By the second week, I’d perfected the routine. Get ready in the morning, wipe the pool of water from last night’s rain off my bicycle saddle and pedal to work. Storm Irma had had England in its watery grip for days now. Potholes became little ponds I steered around. People walked with their heads down; their hoodies doing little to protect them against the wind and the lashing rain. Everything was steeped in a dull, dirty grey.
Work was a brief respite, a berth in the storm that swirled around me. I would reply to emails from various parts of the world asking why their Nomi Doll (Christmas Toy of the Year 2016) had stopped working and how could they get a refund. Every missive went off with some of my misery, each carefully crafted line, every full stop stemmed the tears that always seemed close. At 5pm on the dot, I’d turn off my computer and go to see Mother.
“Any change?” I asked the nurse behind the ward station desk. She was one of the nurses who had been there when Mother was brought in. She had flown from behind the desk, jabbing her finger at people and shouting orders like a military commander. She stopped me from following the stretcher through the doors as the building swallowed my mother up. She gave the familiar answer `Sorry darling.`
I took my usual seat, opposite the bed. Someone, Karen I guessed, had brushed Mother’s thinning hair so that it was spread out on the pillow. The machine keeping her alive worked in tandem with her breathing. Her rising and falling chest was the only indication she was still here.
Karen had also applied some blush to her cheeks and it almost made her look alive. More alive than when I’d found her. I had just come out of the shower when the smell of charred bacon hit my nose. The smoke alarm followed soon after. I ran down the stairs, shouting out to be heard above the insistent beep of the alarm:
“Mum can you smell that?”
I rounded into the kitchen, my wet feet slipping on the linoleum my towel almost falling out of my grasp. The frying pan was spitting fat out from underneath burnt black strips. Then I saw Mother’s pink fluffy slippers, the ones Tom had got her last Christmas. She was on the floor and I almost didn’t recognise her. Her dressing gown lay open and her night shirt had ridden up her thighs. Her hands were bent like a praying mantis about to spring. Her cold face was in a rictus. I quickly pulled close her dressing gown and I rang 999. She hadn’t woken up since then.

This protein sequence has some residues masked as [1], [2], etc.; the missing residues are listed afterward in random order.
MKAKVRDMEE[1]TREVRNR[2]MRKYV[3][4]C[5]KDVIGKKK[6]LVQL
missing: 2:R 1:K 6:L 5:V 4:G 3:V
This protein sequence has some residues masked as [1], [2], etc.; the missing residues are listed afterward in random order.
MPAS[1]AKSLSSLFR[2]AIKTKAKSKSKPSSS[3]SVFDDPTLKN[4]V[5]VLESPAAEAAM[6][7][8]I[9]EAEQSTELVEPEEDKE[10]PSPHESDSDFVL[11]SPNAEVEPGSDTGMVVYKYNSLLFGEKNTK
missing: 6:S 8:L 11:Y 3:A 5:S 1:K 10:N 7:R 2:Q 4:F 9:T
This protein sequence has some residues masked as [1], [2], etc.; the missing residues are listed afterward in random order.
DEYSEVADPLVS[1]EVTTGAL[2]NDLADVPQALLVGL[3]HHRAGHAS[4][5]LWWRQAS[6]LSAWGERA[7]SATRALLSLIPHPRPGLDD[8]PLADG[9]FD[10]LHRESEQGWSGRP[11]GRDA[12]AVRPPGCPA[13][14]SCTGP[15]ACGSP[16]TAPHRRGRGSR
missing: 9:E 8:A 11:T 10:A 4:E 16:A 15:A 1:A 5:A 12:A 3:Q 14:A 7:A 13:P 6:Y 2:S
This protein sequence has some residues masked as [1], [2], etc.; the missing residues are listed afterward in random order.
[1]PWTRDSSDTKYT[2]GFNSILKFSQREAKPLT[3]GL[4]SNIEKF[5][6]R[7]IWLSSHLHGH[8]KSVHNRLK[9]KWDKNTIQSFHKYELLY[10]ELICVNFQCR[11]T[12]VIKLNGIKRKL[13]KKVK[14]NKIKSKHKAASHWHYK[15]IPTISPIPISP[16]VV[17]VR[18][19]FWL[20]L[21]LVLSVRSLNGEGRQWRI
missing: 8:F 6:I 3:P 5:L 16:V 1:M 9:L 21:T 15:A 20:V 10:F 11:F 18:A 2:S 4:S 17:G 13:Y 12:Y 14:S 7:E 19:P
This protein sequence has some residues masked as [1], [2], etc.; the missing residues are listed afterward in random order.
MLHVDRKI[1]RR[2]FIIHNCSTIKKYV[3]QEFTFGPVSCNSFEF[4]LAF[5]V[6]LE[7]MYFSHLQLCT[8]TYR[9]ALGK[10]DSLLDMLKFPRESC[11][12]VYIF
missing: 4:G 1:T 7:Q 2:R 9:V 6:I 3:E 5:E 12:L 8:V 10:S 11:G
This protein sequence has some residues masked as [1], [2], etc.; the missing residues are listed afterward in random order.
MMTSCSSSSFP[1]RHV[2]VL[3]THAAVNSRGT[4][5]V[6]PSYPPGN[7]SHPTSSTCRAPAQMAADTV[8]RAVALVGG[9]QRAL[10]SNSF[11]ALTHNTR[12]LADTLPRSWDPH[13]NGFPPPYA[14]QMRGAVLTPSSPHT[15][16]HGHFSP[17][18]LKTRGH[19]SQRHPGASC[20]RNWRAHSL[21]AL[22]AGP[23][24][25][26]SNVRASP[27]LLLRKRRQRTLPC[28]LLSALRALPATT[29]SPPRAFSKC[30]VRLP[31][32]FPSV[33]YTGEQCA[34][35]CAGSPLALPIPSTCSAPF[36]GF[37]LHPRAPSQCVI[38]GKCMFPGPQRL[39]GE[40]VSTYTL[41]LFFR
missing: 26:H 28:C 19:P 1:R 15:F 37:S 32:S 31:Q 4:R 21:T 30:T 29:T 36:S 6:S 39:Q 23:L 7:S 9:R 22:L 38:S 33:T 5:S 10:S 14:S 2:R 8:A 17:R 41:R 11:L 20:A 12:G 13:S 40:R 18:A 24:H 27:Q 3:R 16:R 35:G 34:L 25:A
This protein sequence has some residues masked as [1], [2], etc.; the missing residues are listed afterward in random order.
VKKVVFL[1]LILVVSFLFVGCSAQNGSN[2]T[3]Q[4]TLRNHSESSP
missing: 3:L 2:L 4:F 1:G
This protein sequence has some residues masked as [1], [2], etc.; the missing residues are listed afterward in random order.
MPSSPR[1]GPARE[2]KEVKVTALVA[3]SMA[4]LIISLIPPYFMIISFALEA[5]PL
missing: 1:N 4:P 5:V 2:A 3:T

The doctor, a man from Bangladesh with a soft voice that never faltered, told us the news that my tummy already knew. Tom, Karen and I were huddled together in his office. There were scientific journals and oddly enough, a Glamour magazine on the desk that separated us from him. Karen’s polished penny loafers, still sparkling despite the best efforts of Irma, were turned away from mine and Tom’s soiled scuffed trainers. Subarachnoid hemorrhage. Bleeding in the brain. High blood pressure. She was never going to wake up We had to decide and sign her release.
Karen and Tom had been arguing ever since.
From my perch, I got glimpses of Mother whenever Karen and Tom weren’t whispering angrily to each other. The small room squeezed us together and made the foot of the bed the only possible battleground. Early on, they had both pushed me out of the conversation, saying I was too young. Tom didn’t want Mother to suffer any much longer. As good children, we must do what’s best, he’d say. Karen believed in God bringing her back. She clutched the gold crucifix dangling between her breasts every time Tom questioned how she could be so resolute in the face of science. Every night this would go on, and then we would part. Karen still standing firm in the word of the Lord and Tom relieved that she stood so resolute.
The last time I had spoken to Mother was the night before the stroke. We were in the living room when I’d told her that I was gay, that I was in love with the girl that had been visiting. She had turned a colour I’d never seen before, like a bruise creeping from under her chin until it covered her face. Mother crossed herself and kissed her crucifix, like she did whenever she saw something untoward on the television. She did not say a word but turned and went upstairs, her heavy tread sounding like damning judgement. The next time I saw her, she was on the floor.
‘I’ll do it. I’ll sign in.’ I shouted out, letting the warm tears slide down my cheeks unchecked.
It had been eight hard days of fighting and rain. Tom and Karen’s shoulders dropped, and their tears joined mine on the carpet.
Photo Credit: Mariusz Szczawinski | Dreamstime